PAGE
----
In the early 18th century, many Amish and Mennonites emigrated to Pennsylvania for a variety of reasons. As of 2000, over 165,000 Old Order Amish lived in the United States and about 1,500 lived in Canada.
A 2008 study suggested their numbers had increased to 227,000, and in 2010 a further study suggested their population had grown by 10 percent in the past two years to 249,000, with increasing movement, to the West Coast. Most of the Amish families have continued to have between 6 or7 children, while benefiting from the major decrease in infant and maternal mortality in the 20th century. Between 1992 and 2013, the Amish population increased by 120%,] while the US population increased by only 23%.
Two key concepts for understanding Amish practices are their rejection of pride, arrogance, or haughtiness, and the high value they place on humility, calmness, composure, and placidity. This is often referred to by them, as “submission” or “letting-be”.
The Amish anti-individualist orientation is the motive for rejecting labour saving technologies that might make them less dependent on their extended community. Modern innovations like electricity might spark a competition for status goods, and photographs might cultivate personal vanity.
But one of their main requirements, is that members should live entirely without modern transport, including cars or commercial vehicles of any kind. In his total innocence, this was the reason why farmer Maurice Gerhard Amman – known to his friends as MG – became a standing joke in the Amish community.
After a painfully long and platonic courtship, Maurice finally married his childhood sweetheart – his much loved Cortina – or Tina as she was known locally, and they started a family. With very few distractions, living in their Idaho farming community was a kind of paradise for the young couple, and their family grew, quietly prospering, while the rest of the world passed them by.
Their first borne was a girl, who they called Porsche. Named after Shylock’s daughter in Shakespeare’s play ‘The Merchant of Venice,’ it was not long before Cortina gave birth to a second daughter, which they called Mercedes. Named after the Virgin Mary, ‘María de las Mercedes,’ which in Spanish, literally means mercy.
The long hard winters and hot, dusty summers, took their toll on Maurice and Tina’s lives, but with neighbours willing help, after a few years of grizzly toil, the farm finally began to support them. With the passing of time, they agreed that it was the right moment, to increase the size of their family – as is the Amish custom – and very soon a son was born to the loving couple.
A popular name at the time, the boy was christened Austin one Sunday morning, by a church elder, followed by a small celebration held in a neighbour’s barn. After tea and cakes, and many congratulations, Austin Mark Ammen and his family, happily returned home to their life of self imposed hardship – simplicity and toil – ready once more to face the Autumn harvest.
Cortina was nearly forty when she became pregnant for the final time, and late one winter’s morning, around Easter time, a final son was born to the now middle aged couple. This time it was agreed that he would be named after his father, and so little Maurice was delivered into the Amish world, and christened Maurice Luke Ammen.
As he grew up, the young Maurice learned to hide from his mother in the barn or outbuildings, and often give his mother the slip. At the same time, it became increasingly more difficult to distinguish between the boy and his father, when she called out for them. It was therefore agreed, by the whole family, that in future father Maurice would be known as Maurice Major and the youngest son, as Maurice Minor.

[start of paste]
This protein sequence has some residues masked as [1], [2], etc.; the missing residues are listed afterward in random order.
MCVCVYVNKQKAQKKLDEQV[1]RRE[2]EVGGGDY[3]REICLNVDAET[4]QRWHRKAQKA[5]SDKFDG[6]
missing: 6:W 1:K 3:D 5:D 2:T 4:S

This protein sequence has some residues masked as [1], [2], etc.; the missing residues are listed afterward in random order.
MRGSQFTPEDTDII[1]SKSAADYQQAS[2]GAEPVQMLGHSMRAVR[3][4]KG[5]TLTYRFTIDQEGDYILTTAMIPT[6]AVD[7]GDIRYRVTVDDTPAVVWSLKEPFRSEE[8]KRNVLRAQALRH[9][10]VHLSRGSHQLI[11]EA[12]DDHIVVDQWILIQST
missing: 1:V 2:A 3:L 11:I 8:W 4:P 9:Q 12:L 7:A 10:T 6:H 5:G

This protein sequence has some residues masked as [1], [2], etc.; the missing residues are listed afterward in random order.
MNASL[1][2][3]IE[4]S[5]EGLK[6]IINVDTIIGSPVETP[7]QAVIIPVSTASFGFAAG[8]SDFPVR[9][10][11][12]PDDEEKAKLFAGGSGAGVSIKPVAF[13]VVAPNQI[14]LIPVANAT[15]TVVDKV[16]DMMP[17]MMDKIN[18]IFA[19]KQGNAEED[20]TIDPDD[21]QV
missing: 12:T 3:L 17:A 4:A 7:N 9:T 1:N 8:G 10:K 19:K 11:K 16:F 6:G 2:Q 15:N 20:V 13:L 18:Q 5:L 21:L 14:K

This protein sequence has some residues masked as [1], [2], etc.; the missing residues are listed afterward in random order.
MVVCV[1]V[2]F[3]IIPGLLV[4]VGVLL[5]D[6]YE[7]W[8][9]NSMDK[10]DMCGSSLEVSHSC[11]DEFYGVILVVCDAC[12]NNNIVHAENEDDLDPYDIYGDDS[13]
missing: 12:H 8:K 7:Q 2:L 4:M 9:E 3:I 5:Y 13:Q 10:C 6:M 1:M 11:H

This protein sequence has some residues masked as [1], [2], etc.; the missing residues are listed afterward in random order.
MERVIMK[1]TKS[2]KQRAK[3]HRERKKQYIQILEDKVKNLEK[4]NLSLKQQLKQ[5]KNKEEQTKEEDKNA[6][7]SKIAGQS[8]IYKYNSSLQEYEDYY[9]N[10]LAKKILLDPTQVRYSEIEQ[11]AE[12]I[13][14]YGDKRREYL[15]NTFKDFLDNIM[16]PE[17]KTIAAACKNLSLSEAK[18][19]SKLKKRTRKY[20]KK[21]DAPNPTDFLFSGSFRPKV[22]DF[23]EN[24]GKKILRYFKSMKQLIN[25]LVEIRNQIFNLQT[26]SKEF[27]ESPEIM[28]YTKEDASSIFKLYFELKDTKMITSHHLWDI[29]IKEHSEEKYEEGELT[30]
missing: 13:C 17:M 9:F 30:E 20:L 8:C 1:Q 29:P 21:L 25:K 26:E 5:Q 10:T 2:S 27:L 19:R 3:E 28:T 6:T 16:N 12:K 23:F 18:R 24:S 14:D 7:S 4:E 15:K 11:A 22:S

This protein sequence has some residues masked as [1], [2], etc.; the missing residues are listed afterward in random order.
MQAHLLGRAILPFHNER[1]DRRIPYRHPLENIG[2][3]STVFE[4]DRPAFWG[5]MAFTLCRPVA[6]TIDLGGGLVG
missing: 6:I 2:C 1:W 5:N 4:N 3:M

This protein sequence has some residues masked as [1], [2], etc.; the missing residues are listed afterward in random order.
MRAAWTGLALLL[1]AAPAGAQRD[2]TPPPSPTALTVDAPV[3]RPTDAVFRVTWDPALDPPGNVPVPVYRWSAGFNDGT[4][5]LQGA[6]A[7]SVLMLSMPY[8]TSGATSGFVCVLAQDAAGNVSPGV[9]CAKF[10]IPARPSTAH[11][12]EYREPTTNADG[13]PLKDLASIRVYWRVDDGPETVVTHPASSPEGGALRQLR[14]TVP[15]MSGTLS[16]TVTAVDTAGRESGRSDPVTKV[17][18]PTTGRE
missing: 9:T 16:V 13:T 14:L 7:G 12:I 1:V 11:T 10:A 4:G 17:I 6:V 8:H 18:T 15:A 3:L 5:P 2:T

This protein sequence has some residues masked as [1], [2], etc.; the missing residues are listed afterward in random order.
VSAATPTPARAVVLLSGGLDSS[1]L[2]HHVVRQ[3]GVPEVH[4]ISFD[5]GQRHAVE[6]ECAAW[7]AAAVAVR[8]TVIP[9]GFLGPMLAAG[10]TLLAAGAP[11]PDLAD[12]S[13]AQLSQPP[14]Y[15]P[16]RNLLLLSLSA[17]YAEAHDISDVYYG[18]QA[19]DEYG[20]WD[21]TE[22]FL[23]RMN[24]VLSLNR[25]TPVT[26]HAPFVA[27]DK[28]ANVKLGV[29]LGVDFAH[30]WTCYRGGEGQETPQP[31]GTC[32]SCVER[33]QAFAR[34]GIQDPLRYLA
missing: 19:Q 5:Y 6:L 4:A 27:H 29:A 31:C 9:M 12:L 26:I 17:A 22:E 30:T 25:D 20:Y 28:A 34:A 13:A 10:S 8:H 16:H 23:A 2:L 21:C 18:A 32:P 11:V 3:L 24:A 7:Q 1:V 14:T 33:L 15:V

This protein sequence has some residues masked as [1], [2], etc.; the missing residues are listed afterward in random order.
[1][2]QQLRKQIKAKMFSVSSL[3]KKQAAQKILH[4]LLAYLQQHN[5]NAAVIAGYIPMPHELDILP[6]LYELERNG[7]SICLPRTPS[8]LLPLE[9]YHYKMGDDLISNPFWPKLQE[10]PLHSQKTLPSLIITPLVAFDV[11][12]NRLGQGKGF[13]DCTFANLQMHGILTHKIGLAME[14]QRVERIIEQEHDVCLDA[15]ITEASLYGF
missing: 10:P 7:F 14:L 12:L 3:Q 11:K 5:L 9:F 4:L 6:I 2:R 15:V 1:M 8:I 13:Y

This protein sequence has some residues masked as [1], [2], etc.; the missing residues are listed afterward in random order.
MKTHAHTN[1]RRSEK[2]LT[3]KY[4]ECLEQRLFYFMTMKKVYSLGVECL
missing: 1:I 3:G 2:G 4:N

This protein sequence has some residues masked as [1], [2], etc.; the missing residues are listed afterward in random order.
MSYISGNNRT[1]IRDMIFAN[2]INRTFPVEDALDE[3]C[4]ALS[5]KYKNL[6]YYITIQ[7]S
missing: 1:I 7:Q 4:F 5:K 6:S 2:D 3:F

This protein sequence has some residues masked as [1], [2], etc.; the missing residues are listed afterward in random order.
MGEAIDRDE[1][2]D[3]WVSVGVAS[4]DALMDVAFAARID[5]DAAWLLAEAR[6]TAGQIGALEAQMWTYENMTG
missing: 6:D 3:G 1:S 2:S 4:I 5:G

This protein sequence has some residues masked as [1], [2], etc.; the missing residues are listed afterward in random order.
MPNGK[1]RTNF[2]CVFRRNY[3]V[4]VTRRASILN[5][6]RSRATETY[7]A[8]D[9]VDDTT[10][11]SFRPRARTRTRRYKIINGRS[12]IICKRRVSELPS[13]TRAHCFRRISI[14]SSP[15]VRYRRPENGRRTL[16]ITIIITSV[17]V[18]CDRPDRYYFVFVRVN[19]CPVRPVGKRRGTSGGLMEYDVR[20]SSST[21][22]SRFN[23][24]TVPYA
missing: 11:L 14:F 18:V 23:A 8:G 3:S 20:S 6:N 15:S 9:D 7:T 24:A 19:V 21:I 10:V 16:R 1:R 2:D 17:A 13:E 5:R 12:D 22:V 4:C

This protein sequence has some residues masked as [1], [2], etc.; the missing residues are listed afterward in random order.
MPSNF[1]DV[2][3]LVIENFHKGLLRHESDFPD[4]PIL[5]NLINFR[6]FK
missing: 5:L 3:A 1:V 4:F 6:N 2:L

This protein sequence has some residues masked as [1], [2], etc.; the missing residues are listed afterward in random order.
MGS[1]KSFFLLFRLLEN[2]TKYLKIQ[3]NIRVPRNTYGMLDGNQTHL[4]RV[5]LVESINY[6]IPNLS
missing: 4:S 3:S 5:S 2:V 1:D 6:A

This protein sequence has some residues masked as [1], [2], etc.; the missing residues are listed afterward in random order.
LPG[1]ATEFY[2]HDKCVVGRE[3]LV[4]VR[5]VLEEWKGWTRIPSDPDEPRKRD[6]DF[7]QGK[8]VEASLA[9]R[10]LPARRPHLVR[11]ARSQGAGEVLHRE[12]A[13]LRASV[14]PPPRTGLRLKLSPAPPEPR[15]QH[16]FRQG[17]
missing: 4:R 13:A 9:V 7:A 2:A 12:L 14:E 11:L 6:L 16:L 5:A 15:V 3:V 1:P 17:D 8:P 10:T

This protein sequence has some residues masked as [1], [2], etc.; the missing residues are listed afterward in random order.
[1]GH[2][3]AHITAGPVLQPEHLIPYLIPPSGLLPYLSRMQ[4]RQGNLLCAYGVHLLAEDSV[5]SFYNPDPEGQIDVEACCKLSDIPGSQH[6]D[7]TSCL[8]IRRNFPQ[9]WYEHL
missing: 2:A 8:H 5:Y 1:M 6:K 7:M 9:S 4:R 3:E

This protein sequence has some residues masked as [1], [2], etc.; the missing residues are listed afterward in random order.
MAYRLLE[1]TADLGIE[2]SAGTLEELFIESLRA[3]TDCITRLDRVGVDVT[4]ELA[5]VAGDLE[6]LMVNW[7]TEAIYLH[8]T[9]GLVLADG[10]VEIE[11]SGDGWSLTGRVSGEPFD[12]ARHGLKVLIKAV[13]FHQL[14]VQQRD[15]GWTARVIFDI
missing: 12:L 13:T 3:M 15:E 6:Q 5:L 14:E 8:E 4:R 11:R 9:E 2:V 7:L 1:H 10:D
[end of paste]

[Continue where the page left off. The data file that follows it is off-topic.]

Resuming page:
One day Abraham, a member of the local Amish community, decided to give up living in his tightly knit village, and to move to the next big town. With newly acquired access to the news media, and especially to TV – all expressly forbidden by the Amish – he was able to recount a bizarre truth which had suddenly emerged, which would affect the Amman family, for decades to come.
Watching an edition of Wheeler Dealers on television, Abraham was astounded, when it was revealed – by Mike Brewer and Ed China – that Maurice Amman’s entire family, had been inadvertently named after various makes of European classic motor cars, something which farmer Maurice Amman himself, was no doubt, quite clueless about!
But I digress, because the story does not end there, and after much discussion by the Amish elders, it was decided that some of the Amman family names should be changed, in order not to impugn the guiding principals of the Amish, nor their traditions, and that the Amman family should “submit,” to the elders choice of Christian names. These were required to replace the various well known motor car brand names, erroneously endured for so many years, by the Amman family and their four children.
After much discussion, it was agreed that Porsche would henceforth be known as Ovaltina, Mercedes in future would be known as Flora, Austin would be called Heinze, and finally Maurice Minor was to be renamed Branston. Cortina would keep her shortened name of Tina, satisfying the Amish low requirement on literacy and education; and their sombre need for anonymity and extreme dullness. But what did they know?
The passage of time is the great healer, although after some years the Amman family began to leave home. Tired of their basic and monotonous lifestyle, the lack of any real entertainment, and the need for a proper education, the two boys – Heinze and Branston – reluctantly left their family home for pastures new.
Heinze went into the food industry, and Branston started the first Amish airline. Closely keeping to the austere requirements which a lifetime of abstinence and restraint had instilled in his Amish psyche, it was called The Virgin Airline, its motto being – “Fly With Virgin Air – it goes all the way.”